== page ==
Ruben: It might surprise people to know how early I start tasting. It’s about 10 in the morning. Of course, I’m not really drinking — only tasting. Also, this sounds a little cuckoo, but when you’re dealing with organic or biodynamic wines that aren’t made with preservatives or stabilizers, there are times of year when they’re more expressive. If I taste one at any given time that’s just beautiful, I try to show that right away, when it’s at its best.
What advice would you offer to others who are interested in wine distribution?
Rebecca: Diversify. Test out a lot of different kinds of wine to see which ones people respond to and which ones they don’t. Sometimes it’s not what you think. Sometimes you will get it right, though — it’s just a process that takes some time. Start slow, start small, and build momentum from there.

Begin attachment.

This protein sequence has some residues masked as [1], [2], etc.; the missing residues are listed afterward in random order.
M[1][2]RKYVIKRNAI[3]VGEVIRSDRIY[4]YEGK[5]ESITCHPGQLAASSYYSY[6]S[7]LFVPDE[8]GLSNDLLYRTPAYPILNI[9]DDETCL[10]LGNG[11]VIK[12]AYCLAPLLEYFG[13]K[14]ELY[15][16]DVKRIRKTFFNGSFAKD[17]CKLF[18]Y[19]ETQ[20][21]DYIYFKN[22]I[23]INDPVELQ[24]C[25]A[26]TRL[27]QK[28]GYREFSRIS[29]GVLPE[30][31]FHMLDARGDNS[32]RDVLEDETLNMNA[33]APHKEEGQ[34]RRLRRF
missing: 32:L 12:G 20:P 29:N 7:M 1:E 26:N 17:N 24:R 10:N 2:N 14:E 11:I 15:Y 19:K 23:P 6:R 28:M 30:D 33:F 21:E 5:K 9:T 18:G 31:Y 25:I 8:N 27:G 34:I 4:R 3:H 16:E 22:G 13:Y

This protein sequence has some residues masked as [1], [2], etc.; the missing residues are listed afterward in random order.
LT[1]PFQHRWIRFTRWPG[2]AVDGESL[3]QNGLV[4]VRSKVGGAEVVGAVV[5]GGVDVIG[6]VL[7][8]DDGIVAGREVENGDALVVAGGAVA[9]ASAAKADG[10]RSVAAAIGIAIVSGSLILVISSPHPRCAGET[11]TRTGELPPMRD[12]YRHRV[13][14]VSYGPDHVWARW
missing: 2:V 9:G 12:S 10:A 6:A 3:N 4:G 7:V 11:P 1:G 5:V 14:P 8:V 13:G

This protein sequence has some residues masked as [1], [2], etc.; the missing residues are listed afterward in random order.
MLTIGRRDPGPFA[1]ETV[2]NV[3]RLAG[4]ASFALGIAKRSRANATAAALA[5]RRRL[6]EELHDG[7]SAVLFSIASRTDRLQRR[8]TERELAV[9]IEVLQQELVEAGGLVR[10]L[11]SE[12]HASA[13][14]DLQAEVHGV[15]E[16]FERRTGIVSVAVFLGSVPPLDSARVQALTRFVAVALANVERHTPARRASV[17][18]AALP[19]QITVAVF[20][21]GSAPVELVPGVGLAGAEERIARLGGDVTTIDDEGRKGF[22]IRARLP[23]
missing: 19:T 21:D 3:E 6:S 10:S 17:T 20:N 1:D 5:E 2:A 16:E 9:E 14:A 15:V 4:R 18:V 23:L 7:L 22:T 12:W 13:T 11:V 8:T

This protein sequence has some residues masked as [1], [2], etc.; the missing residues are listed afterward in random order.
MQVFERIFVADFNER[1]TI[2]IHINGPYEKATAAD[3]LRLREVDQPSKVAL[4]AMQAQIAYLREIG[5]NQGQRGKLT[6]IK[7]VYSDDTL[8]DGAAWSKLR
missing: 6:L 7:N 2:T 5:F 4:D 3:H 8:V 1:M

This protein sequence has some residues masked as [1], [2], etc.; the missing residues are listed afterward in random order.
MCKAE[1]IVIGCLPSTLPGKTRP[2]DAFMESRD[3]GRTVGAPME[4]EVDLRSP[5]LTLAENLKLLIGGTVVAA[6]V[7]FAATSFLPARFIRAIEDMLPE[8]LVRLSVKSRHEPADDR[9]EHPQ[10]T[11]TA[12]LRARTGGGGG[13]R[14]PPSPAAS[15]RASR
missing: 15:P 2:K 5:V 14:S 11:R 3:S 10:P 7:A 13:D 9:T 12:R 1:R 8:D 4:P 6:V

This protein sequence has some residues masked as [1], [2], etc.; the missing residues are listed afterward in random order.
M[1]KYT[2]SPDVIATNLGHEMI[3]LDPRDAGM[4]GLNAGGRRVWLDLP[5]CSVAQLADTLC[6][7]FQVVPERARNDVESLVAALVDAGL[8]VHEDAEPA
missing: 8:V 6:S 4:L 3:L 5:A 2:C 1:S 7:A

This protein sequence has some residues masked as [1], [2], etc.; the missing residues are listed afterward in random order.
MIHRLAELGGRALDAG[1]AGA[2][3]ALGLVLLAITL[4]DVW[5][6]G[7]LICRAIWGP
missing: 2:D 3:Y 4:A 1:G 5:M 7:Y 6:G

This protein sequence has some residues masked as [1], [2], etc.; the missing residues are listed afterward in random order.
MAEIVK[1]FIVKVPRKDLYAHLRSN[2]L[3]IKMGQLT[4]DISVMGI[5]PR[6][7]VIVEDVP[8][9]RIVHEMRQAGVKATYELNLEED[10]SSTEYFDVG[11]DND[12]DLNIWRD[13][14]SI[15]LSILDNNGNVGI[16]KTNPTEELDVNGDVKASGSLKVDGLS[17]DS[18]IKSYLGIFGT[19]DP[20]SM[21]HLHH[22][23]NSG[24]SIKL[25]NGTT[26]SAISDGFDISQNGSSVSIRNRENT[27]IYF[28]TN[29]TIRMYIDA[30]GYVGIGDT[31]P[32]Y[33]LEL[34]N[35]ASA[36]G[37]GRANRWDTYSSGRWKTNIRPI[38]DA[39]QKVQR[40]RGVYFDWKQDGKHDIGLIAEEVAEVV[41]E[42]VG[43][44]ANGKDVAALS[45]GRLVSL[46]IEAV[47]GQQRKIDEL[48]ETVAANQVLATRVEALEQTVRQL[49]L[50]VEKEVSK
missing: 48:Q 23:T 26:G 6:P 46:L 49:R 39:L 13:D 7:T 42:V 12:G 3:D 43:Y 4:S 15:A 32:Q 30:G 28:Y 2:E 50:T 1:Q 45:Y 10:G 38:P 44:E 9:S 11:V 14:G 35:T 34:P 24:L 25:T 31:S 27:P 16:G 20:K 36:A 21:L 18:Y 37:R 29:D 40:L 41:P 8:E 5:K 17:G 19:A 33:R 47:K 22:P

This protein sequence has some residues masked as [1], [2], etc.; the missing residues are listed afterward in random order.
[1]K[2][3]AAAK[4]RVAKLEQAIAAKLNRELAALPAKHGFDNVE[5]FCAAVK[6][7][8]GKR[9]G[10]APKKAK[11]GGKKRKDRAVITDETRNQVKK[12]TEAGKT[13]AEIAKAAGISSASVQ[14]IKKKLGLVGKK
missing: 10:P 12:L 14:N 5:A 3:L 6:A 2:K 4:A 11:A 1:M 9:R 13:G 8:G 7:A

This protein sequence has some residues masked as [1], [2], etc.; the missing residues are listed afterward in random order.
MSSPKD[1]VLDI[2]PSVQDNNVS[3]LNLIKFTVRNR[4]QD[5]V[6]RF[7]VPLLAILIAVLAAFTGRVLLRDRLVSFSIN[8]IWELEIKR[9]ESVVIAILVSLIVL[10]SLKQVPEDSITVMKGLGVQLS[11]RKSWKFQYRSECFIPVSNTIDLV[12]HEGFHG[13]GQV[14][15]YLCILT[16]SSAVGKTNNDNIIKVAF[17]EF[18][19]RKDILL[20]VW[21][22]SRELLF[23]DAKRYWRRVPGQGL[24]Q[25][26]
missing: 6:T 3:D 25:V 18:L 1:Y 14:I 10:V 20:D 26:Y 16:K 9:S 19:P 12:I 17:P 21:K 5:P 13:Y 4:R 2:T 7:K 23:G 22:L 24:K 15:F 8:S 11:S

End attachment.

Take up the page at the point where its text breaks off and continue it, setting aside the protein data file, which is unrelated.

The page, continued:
How do you see the business growing in the next few years?
Ruben: In five years, I think we’ll have a couple of retail outlets — at least two. They’ll be a combination of wine bar and small shop, with prepared foods and small bites. We want you to be able to come in, sit down, have some wine, enjoy the company of your friends. We’ll make it a whole experience — we’ll have pictures, books, things that connect you to the places these wines come from. We want you to really feel their stories.
Lastly, what would you say is your fondest memory since starting Soil & Vine?
Rebecca: I think it’s the first time we had an online sale from someone we didn’t know. That was pretty cool. It’s really exciting when people try our wines in a restaurant and enjoy them enough to look up the website and seek us out.
Ruben: For me, it was the night we decided to start the business. I never thought in my mind that I’d be a wine importer. When Rebecca’s mom’s friend mentioned that we should start our own company, I thought, wow, why not? It was a big moment, to think that whatever you want to do, you can go out and just do. Things aren’t always as easy as you think— but then again, they’re not as difficult as you think, either.
P.S. See all the previous entries in The Work We Do.